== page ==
Life at the extreme: the behavioral ecology of white-handed gibbons (Hylobates lar) living in a dry forest in Huai Kha Khaeng Wildlife Sanctuary, Western Thailand

Date
2016
Authors
Light, Lydia E. O.
Journal Title
Journal ISSN
Volume Title
Publisher
Abstract

Gibbons are most commonly characterized as being ecologically restricted due to a suite of morphological traits that evolved to exploit a ripe fruit niche. However, there is considerable between-species variation in dietary and social behaviors, providing an interesting taxon with which to examine behavioral flexibility. Yet because most species have only been studied in one habitat type, it has been difficult to determine whether these differences are the result of unique evolutionary histories or proximate responses to local ecological conditions. My research explores the extent and limitations of behavioral flexibility in Endangered white-handed gibbons (Hylobates lar) living in two distinct habitats at the ecological extreme of their range. I collected thirteen months of behavioral, spatial, and dietary data from four gibbon social groups in two distinct habitats living in Huai Kha Khaeng Wildlife Sanctuary. I used satellite images to differentiate habitat types. I also monitored 17 kilometers of botanical transects and identified differences in fig availability, canopy cover, and forest productivity between habitats. In response to these differences, gibbons altered ranging behaviors, activity budgets, and diets. Compared to gibbons in evergreen habitat, gibbons in mosaic habitat required home ranges twice as large; ranged in different parts of the range each month; spent more time feeding and less time vocalizing; ate a diet higher in non-fig fruit and vine shoots and lower in fig fruit; and reduced foraging efforts when flowers were abundant. My results demonstrate that gibbons can significantly adjust fundamental behaviors in response to challenging local ecological conditions.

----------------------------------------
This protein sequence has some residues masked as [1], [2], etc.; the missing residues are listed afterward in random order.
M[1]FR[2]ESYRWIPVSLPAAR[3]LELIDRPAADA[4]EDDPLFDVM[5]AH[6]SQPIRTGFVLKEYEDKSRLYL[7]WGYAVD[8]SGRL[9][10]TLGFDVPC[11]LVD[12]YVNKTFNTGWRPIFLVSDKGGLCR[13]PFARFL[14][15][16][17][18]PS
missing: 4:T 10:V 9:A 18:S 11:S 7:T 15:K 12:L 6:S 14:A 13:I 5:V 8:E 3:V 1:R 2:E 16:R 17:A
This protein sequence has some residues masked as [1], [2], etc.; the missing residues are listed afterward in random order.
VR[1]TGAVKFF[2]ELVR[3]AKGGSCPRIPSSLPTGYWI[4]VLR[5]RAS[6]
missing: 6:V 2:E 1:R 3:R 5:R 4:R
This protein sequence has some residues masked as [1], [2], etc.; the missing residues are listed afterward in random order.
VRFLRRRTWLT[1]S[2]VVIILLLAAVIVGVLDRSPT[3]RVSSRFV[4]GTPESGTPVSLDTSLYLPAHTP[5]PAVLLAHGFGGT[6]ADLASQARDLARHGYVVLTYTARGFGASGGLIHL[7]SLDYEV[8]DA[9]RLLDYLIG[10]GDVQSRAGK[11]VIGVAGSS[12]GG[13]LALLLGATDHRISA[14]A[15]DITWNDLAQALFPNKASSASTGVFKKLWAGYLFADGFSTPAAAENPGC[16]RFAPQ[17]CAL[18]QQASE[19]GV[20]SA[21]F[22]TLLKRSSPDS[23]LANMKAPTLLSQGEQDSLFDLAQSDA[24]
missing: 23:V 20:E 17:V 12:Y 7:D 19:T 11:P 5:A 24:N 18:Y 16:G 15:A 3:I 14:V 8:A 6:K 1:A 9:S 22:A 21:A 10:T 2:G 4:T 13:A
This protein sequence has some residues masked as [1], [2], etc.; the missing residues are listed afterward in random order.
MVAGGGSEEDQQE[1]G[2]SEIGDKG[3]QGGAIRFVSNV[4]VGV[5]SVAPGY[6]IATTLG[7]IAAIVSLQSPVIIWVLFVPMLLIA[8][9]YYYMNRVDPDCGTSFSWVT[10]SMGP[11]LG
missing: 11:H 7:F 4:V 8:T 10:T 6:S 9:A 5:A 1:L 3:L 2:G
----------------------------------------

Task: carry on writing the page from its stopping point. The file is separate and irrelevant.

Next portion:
Description
This item is available only to currently enrolled UTSA students, faculty or staff.
Keywords
behavioral ecology, hylobatid, primatology
Citation
Department
Anthropology